community come to any signings and or talks like this?>>Nathan Englander: Yes.>>Glen Weldon: So
how does that go?>>Nathan Englander: There’s so
many people like there’s just — I really — oh, Glen, so much. Like I can think of
different, you know, people along the way have been
so central to me being here. But this editor who just
I — again, like I’m — you know, when we talk about
our Meritocracy, I wish I knew to like that’s the thing. It’s not what’s — maybe
grad school matters, but really what matters
is telling kids and people you can do
something, you know? I just thought I can’t be a
writer until this woman told me, like why don’t you try? Like, I just thought it’s
not — I’m not allowed. I’m not — you know,
like of this world. And she was a religious
woman and she use to tell me like you’re getting
off way too easy. What I find so beautiful about
different communities and maybe that — thank you, that’s such
a good allude to your question, is people willing to be come
out of the their comfort zone, I have so much — like
it’s really moving to me. Yes, I’ve had like people from
all streams, but like, you know, Hasidic people like really. I find it so beautiful
that’s what literature does. I remember, I don’t think
Rabih Alameddine is here today, but like when I was living in
Judaism he wrote this book, “Koolaids” that I love,
which is about like Lebanon and Lebanese war and AIDS
and, you know, homosexuality and whole billion different
things, but it was about Beirut. And it’s like, we were at
war, I was living in Judaism, and we’re at war with Lebanon
and, like, I read this book in Judaism and it just
makes me think, oh, my God, Beirut is exactly like here. And I give it to a French friend
I watched that one copy back to physical books
and my love for them, why I love physical books
I watched that copy move until this super religious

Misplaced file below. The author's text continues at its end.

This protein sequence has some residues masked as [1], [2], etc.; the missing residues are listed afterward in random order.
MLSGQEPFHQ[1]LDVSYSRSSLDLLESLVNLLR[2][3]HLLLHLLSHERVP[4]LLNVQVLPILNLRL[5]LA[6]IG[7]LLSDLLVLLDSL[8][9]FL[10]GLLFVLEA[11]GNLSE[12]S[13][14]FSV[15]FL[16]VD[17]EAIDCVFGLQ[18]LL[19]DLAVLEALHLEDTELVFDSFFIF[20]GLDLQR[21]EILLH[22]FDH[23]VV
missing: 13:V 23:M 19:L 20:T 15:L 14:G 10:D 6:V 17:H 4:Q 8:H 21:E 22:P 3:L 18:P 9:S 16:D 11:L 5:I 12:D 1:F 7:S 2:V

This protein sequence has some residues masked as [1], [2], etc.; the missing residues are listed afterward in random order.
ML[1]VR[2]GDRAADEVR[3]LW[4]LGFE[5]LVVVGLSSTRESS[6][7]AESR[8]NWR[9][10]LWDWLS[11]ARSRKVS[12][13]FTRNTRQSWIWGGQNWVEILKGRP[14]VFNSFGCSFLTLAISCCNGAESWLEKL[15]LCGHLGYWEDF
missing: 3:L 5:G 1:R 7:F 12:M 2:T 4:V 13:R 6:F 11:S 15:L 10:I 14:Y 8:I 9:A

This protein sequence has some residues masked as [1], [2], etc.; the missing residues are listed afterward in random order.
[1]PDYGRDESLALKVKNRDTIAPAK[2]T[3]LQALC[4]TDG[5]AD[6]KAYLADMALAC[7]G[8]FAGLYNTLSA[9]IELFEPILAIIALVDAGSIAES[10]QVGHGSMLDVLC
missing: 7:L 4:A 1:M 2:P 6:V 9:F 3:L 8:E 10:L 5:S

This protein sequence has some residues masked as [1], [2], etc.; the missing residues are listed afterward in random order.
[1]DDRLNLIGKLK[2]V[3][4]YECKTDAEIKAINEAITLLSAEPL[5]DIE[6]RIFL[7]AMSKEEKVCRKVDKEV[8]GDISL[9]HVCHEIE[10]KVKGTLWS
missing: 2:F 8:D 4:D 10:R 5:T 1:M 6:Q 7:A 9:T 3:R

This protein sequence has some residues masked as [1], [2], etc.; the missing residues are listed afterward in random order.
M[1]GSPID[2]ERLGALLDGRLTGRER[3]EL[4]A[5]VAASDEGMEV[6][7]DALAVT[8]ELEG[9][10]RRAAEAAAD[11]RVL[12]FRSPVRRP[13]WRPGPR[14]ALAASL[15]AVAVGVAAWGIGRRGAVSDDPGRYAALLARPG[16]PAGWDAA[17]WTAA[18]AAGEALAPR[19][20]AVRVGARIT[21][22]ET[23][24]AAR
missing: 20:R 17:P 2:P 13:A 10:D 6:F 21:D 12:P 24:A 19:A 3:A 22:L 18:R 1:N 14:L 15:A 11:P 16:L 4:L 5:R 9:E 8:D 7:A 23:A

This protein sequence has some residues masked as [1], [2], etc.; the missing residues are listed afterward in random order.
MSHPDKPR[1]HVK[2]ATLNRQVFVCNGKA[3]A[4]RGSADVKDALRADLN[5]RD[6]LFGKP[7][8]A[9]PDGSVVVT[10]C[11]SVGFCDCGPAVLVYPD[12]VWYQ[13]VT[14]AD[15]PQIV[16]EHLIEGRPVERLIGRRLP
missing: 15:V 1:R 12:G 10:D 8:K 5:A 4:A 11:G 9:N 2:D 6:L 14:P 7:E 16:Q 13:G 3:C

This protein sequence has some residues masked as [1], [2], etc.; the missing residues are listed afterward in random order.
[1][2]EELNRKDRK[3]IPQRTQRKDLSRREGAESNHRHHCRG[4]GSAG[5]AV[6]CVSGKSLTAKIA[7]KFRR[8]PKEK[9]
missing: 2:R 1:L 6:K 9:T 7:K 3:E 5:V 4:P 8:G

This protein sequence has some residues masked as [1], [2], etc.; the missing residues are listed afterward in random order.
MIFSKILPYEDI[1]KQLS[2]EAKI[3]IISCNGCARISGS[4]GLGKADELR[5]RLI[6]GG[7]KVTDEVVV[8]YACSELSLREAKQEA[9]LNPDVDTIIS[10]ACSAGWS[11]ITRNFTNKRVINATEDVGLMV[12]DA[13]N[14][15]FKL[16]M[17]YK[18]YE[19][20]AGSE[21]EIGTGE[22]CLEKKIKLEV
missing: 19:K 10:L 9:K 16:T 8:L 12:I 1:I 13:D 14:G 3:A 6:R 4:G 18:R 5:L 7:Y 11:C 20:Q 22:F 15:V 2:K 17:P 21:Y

Scholar got it and like loved it and I felt like,
yeah, that’s you know, the question you were asking,
is what books should do? Is not taking action. It is like this — it is
a shared consciousness, there is no crime in reading,
no reading should be forbidden, you know what I’m saying? Like, no book should be banned,
you know like I just I have to think about it if I can think
of a book [inaudible] anyway, but nonetheless, like, yes, I
found support from the community so beautiful and moving to
me and really meaningful to me because, again,
it’s about judging a soul. Like today, my agent taught
me before I started — like going on tour twenty
years ago, but she’s like, if you go great on stage, you’ll
sell a copy, if you, like, hurt someone’s feelings,
they will tell their children and their children’s children
what a terrible person you are [laughter] but anyway,
but I feel like, you know What it is with writing,
it’s about, like you — I remember a friend
being shocked when a stranger was really like
intimate with me and she’s, like, “The person, he didn’t
even know you” and I was like, “But he did, we shared a brain.” Like I put my brain in here, if
you read it, like if it works, we are sharing a conscious
and I find it really beautiful when people from worlds where literature is maybe a
little more dangerous to them, take that leap, it’s
unbelievably rewarding.>>Glen Weldon: It really is. I want to thank the
NEA for allowing me to have this conversation
with my oldest friend and for you coming here so
that you can see a glimpse of why I love him so much. Thank you all and
have a good night.>>Nathan Englander:
Thank you, Glen. And thank you for signing